My father has become increasingly demanding on me - AgingCare.com

My father has become increasingly demanding on me

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My father is in his late 70's, lives alone in the family home. My mother died many years ago and never found anyone else. His health and mobility has now started to decline, with regular falls but refuses to accept it. He thinks he manages at home but he doesn't. I've offered to pay for a cleaner to help but he will not accept it. He's not far off the point of needing carers but his stubborn attitude is his down fall. My siblings and I have all spoken with him on numerous occasions that he should sell up and move into a bungalow or a sheltered housing place for company. He will not as he doesn't want to leave the very few friends he has (who he rarely sees from one week to the next) and he insists the house is for our inheritance. All of us agree that we don't want it and would much rather he used the money on himself. He's reluctant to contact grandchildren believing its their responsibility to contact him as he is the grandfather, doesn't see it as a two way thing. Any form of advice from us he never listens too even though he asks, I'm sure it's an I'm the parent you are still the child situation. My brother lives very close but I am always the one my father calls. We have also encouraged him to change his car, to an automatic, as he is becoming a danger but again he refuses as sees no issue. He comes round my home nearly every evening, he's there when I arrive home from work and doesn't go till 8pm. I feel trapped. If I'm not at home when he thinks I should be he calls me numerous times, if I don't answer he starts calling my older children. If I go out I have to tell him in advance so he doesn't come over, I feel 12 again and I resent that, I'm a grown woman. I can't just be spontaneous! He regularly asks me to message him when I arrive at places and when I return, which I don't!! On the odd occasions I do go on holiday I get comments like "well I'm sure I will be ok for a few days but it will be lonely with no visitors".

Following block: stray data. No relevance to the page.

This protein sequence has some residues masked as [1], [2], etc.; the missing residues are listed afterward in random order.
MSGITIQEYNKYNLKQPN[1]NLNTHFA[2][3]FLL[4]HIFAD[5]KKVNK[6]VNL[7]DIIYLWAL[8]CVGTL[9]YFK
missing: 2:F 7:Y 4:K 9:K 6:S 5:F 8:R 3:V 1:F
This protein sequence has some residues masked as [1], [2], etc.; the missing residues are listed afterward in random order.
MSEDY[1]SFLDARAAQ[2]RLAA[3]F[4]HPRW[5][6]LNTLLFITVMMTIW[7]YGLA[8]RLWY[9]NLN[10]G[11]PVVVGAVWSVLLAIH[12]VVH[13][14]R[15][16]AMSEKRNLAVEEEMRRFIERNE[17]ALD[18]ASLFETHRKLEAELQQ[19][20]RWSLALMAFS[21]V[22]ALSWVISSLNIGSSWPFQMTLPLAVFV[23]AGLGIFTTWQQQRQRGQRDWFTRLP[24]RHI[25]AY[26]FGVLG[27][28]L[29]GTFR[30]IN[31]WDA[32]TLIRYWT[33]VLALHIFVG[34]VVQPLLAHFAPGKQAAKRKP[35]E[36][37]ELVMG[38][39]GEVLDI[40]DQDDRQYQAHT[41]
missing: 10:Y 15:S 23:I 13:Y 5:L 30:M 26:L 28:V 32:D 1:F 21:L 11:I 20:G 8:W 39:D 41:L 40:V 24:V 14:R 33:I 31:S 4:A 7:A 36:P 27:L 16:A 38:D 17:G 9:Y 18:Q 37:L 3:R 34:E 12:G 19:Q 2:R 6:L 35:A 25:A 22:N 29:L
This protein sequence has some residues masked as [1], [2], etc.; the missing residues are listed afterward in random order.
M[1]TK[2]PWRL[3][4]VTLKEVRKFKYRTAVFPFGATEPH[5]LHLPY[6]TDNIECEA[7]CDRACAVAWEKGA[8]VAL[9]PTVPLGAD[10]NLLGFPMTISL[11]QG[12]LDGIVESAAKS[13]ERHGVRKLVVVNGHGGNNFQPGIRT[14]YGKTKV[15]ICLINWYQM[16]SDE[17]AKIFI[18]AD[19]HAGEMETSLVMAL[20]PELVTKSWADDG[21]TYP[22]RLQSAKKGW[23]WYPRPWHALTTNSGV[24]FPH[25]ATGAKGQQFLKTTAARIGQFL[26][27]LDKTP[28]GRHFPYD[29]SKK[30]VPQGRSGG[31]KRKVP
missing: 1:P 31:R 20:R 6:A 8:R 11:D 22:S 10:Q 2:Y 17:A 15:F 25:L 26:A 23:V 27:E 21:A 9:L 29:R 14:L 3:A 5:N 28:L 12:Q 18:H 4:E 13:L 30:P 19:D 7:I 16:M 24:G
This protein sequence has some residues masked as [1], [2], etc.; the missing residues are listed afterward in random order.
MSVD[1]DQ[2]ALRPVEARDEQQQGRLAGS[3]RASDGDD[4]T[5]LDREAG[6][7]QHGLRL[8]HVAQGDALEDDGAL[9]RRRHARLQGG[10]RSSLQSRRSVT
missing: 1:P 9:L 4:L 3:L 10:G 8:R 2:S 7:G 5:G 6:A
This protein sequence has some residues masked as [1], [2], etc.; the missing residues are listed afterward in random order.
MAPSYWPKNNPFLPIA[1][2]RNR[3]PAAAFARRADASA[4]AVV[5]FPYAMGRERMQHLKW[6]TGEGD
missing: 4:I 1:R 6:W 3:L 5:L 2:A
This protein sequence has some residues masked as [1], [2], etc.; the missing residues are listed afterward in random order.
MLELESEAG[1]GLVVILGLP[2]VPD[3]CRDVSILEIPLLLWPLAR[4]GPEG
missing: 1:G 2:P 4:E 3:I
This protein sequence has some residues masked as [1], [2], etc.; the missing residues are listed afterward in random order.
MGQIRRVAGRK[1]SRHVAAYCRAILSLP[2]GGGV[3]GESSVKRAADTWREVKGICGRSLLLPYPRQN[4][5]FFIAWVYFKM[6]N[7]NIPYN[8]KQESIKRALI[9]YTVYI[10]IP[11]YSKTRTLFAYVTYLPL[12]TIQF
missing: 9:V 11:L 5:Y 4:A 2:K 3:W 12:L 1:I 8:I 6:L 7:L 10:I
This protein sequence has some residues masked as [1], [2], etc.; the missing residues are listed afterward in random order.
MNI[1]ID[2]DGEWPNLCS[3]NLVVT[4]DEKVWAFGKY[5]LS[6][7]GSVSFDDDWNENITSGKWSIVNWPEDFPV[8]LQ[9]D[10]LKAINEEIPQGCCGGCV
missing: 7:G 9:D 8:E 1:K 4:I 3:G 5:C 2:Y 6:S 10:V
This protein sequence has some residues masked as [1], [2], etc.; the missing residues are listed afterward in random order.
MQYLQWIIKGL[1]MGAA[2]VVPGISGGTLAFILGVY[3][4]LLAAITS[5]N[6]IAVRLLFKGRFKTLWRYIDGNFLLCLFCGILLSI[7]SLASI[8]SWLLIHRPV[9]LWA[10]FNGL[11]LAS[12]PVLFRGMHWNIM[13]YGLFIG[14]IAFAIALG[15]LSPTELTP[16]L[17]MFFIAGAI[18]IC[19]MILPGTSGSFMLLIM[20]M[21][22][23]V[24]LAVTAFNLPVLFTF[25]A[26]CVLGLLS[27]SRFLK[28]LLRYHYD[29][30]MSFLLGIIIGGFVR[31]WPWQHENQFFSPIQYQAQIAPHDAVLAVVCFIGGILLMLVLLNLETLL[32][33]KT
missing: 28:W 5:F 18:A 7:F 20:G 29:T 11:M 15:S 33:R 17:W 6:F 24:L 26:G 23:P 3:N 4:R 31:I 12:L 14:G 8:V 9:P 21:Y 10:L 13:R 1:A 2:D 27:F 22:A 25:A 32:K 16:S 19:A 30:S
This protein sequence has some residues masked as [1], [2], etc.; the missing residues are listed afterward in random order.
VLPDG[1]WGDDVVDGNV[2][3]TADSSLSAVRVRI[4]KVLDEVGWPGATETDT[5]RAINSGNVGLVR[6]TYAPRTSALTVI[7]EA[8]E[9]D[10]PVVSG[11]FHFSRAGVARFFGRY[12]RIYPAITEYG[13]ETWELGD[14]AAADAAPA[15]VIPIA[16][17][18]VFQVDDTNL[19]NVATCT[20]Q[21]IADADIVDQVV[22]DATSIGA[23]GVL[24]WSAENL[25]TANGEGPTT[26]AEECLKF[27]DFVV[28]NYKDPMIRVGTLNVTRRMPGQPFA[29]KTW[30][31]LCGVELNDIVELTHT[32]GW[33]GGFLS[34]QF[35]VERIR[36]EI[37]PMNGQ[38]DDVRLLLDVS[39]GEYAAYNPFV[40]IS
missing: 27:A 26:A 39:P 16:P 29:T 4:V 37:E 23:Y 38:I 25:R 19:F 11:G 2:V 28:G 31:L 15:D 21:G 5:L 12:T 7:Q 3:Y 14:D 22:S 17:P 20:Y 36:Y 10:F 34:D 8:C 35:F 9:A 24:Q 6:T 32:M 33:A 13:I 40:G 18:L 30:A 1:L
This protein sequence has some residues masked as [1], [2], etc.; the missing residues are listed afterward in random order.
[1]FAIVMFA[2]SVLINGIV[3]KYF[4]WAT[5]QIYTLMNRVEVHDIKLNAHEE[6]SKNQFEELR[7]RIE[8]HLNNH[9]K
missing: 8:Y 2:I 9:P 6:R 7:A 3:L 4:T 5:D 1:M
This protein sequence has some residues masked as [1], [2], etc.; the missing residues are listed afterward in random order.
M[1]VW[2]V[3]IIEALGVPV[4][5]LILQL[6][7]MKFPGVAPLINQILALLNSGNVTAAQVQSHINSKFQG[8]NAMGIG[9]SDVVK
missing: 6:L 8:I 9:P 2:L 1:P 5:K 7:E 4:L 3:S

I feel he's very selfish and lacks insight into my life, he doesn't see coming round my house loads as an issue as he regularly tells me he is lonely and I don't know what it's like!! I'm at my whits end, I work for the NHS and know what is available to him in the area but he refuses to acknowledge any of it but continues to say he is lonely. I've lost all sympathy for him and it hurts me as his daughter and I love him but I feel all this is of his own doing. He's so negative and miserable all the time and I don't look forward to seeing him. My children either go out or go to their rooms when he is round. My siblings are very supportive but he doesn't involve them half as much as he does me. Last night i nearly had a panic attack as i knew it was getting near the time he was coming round and I felt trapped!! I managed to control it but I felt awful. I liken it to my emotionally controlling ex who was very similar in wanting to know where i was and what I was doing, who I was talking to! The feelings of back then are resurfacing. I'm not even 40, my children are at an age where they don't need me as much and I want my freedom not my elderly father controlling my time. I'm stuck in that trap that has been mentioned many times, guilt plays a huge part! I know he's becoming frailer every day yet he refuses to acknowledge it and I feel guilty about wanting my life.


Sorry for the rant